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Celebrating the New Century of Oz

Yellow Brick Road Could Lead To Falls
Hopes: Group looks into bring "Wizard of Oz" themed park to the city.
By Teresa Martinez
Niagara Gazette
September 19, 2003

 

Will the yellow brick road lead to Niagara Falls?

It's less of a fairy tale and more a possibility as members of Oz Central LLC — namely "The Tinman" Richard A. Burch, "The Scarecrow" Tom Wahoski and a yet-to-be-dubbed character Albert J. Umbach Jr. — arrived Thursday, and not by tornado, to meet with developers and tourism officials about an Oz theme park in downtown Niagara Falls, possibly at the former Nabisco plant.

The group holds the licensing rights to the L. Frank Baum estate, author of the Wizard of Oz, one of 38 books he penned featuring more than 600 characters that include Dorothy, Toto, the Wicked Witch of the West, the Munchkins and, of course, the Wizard of Oz himself.

It turns out the Falls is one of five final locations the group is considering. The others are Atlanta, Houston, Scottsdale, and, of course, somewhere in Kansas.

The Falls, the group said, is on the short list, but they won't say exactly where.

The concept: Imagine walking from a parking lot into Kansas where visitors will be swept up by a tornado.

Once visitor's have weathered that storm, they'll be disoriented and find themselves in Munchkin Land, where they'll find the yellow brick road that leads to the Emerald City, a world complete with a castle, high-tech immersion rides, a wicked witch castle, flying monkeys, a myriad of gift shops, museums and more.

It'd be an indoor theme park so the blistering cold and snow wouldn't play a role in the park's success.

The project is projected to create 2,000 permanent jobs and 10,000 indirect jobs.

"We are interested in finding an existing destination feature," Burch said. "Obviously here, you have the falls. Also, the number of people (visiting here) is impressive. The general climate is impressive. There's a real need here while other locations we'd be part of the landscape."

Wahoski said the group would tap into what local officials are doing to keep visitors here longer. They'd also be interested in drawing guests from Toronto.

It's sure to be a hit, considering there are 5 to 7 billion Oz fans across the country. There's interest from many foreign countries as well. Recently, officials from Barcelona, Spain, has contacted the group to get permission to republish the Wizard of Oz.

"We're on a fact-finding mission," said Burch. "We're encouraged by the people we've talked to. We are looking for partners to do this.

The group also recognizes they need to win over a likely apprehensive public. Promised development after development, Falls residents aren't likely to welcome this concept with open arms.

Chandel Holloway has lived in the Falls all her life and used to go to the Niagara Splash before it closed.

"I don't know how long it would last," Holloway said. "If it would last it would be good. Hopefully it would bring more business."

Brian Hudson, another Falls native, remembers plans for a mega mall and AquaFalls.

"How long did the splash park last," Hudson asked. "I don't think (the theme park) is a good idea. That's something that would be better in Buffalo. Niagara Falls is too small."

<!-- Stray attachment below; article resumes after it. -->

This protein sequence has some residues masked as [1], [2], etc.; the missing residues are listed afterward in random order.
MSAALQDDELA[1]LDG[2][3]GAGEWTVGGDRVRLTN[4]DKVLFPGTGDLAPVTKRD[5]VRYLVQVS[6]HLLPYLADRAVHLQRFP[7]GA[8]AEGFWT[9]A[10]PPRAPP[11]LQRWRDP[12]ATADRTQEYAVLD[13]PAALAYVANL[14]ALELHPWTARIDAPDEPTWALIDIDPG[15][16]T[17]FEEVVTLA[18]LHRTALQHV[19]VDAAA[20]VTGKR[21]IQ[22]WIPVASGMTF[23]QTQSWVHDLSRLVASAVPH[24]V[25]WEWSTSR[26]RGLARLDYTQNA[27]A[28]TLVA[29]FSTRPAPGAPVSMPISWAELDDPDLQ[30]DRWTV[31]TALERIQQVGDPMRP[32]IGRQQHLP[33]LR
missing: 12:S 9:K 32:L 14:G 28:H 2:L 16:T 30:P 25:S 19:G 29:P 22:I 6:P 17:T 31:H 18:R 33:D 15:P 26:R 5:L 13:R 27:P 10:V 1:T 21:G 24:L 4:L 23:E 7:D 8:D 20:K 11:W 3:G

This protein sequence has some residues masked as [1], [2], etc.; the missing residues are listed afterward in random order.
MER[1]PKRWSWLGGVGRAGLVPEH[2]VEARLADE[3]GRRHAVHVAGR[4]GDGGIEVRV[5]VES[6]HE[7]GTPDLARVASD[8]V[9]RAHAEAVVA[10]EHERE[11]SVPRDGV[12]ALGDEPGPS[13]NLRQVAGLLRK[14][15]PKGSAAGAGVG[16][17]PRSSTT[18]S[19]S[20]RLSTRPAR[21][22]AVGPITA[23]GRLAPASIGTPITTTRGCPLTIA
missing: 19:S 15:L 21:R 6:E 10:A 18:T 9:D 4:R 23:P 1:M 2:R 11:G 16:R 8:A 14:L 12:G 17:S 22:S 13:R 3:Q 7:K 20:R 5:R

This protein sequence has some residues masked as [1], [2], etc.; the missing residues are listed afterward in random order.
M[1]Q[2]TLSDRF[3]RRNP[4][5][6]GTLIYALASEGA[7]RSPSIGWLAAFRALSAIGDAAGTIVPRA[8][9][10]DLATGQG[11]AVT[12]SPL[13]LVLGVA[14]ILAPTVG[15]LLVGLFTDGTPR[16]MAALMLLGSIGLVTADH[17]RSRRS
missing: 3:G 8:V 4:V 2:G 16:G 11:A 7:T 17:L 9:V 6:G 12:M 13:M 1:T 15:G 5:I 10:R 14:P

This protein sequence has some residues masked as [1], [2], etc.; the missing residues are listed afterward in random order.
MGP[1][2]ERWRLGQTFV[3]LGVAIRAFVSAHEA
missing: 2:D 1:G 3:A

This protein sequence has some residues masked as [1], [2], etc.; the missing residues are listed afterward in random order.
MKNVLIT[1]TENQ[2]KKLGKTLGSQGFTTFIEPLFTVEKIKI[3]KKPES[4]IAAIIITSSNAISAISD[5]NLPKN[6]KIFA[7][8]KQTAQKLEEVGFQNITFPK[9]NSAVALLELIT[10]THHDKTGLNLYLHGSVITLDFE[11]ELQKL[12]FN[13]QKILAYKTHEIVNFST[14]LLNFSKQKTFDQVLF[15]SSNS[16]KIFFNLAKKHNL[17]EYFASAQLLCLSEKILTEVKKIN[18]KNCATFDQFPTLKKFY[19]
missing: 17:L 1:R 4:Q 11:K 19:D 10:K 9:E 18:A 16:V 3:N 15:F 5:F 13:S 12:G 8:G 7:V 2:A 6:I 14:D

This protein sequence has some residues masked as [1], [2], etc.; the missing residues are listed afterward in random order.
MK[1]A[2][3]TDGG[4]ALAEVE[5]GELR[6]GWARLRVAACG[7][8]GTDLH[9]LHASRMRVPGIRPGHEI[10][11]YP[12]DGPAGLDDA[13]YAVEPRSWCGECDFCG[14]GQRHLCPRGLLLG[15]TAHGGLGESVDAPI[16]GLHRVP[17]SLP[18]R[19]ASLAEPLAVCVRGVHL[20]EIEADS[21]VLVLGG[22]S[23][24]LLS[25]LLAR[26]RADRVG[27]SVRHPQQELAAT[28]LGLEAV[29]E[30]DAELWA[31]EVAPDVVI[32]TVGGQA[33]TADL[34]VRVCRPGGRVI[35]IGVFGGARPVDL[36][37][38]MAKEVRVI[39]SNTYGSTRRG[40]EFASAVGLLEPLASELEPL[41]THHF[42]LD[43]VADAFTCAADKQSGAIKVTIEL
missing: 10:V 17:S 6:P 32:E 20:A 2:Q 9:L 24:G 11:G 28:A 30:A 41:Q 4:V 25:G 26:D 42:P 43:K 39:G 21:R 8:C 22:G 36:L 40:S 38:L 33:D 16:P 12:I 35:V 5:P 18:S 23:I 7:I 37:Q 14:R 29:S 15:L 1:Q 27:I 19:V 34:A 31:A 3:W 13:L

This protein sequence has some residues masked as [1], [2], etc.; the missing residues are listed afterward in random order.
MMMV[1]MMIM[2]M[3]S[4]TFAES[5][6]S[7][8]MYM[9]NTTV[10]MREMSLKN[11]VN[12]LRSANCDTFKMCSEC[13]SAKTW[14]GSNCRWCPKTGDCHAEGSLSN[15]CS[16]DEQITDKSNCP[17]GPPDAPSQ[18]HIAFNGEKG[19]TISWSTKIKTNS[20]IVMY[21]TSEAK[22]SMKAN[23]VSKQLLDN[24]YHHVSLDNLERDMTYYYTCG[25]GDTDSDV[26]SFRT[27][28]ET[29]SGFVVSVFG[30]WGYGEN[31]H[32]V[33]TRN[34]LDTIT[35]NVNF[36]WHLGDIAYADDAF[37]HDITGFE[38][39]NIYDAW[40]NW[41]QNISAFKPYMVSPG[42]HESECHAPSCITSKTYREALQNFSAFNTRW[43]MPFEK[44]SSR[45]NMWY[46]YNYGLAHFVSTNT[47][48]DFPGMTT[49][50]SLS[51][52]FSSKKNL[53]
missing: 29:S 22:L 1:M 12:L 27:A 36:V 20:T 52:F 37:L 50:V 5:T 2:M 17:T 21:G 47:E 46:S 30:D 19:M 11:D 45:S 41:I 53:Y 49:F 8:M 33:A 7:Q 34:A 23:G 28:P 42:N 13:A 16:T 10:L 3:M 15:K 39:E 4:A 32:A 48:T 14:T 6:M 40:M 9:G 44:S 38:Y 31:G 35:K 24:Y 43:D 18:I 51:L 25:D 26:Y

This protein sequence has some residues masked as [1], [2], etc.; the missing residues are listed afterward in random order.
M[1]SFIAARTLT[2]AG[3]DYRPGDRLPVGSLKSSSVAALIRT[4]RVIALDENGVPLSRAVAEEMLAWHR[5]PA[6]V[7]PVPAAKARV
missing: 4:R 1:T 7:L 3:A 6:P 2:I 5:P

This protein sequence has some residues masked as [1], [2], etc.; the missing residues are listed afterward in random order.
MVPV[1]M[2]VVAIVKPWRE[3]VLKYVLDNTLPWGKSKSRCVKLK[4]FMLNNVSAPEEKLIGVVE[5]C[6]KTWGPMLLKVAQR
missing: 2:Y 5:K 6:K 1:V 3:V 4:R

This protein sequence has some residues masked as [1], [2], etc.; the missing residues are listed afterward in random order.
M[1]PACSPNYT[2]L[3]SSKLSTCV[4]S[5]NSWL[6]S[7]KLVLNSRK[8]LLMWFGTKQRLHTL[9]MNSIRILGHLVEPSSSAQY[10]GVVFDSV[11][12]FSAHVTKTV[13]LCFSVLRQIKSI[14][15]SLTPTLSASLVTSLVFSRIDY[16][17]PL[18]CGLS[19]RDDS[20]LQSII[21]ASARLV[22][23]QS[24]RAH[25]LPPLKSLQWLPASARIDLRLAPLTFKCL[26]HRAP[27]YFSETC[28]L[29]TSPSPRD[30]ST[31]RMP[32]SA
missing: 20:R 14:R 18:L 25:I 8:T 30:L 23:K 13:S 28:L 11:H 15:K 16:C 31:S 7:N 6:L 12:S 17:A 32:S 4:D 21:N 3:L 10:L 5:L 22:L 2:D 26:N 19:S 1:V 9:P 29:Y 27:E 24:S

David Rosenwasser, president and chief executive officer of the newly formed Niagara Tourism and Convention Corp., and Roger Trevino of Niagara Falls Redevelopment are also involved in bringing the project to the city.

"I can confirm that they met with us," Trevino said. "I think they have some exciting concepts. This certainly is the type of branded entertainment facility that the region so desperately needs. We would entertain continuing further discussions should they be interested in any of the properties or property rights NFR has."

Rosenwasser said he had a brief, but "very pleasant" chat.

"It's a very interesting concept to me," he said. "I don't know anything extensive about their background, but if there's substance there it surely is worth taking a look at."

Rosenwasser said he doesn't know what the group's expectations are, but the Wizard of Oz has a theme with great staying power.

"Many, many years ago I worked on a project that used the theme and it definitely has some merit to further scrutiny," Rosenwasser said. "Beyond that, it's premature to make a statement."

The Oz group is encouraged by Rosenwasser's background, which includes working for the Six Flags theme park business and the Ringling Bros./Barnum & Bailey circus organization.

Both Burch and Wahoski said they'll need support from local, state and federal officials before this fantasy becomes a reality.

State Senator George Maziarz said he knows little about the idea, having heard about it for the first time Thursday, but said any development in downtown Niagara Falls is worth looking at.

"Hopefully, a family entertainment venue is what we are going to attract now in Niagara Falls," Maziarz said. "We have a great state park operation. We've got a casino. I'd be very interested in finding out more and sitting down and talking to them."

The group was turned on to the area by Lewiston resident Brian S. Piper, president of International Business Development Associates. After many months of meeting and Piper's touting of the area, the group decided to meet with NFR.

There is a concern about NFRs contractual obligations in regard to its properties or property rights. But, the group is willing to ride it out and see what happens.

The group is expected to return to the area in about four weeks for further talks.

 

 


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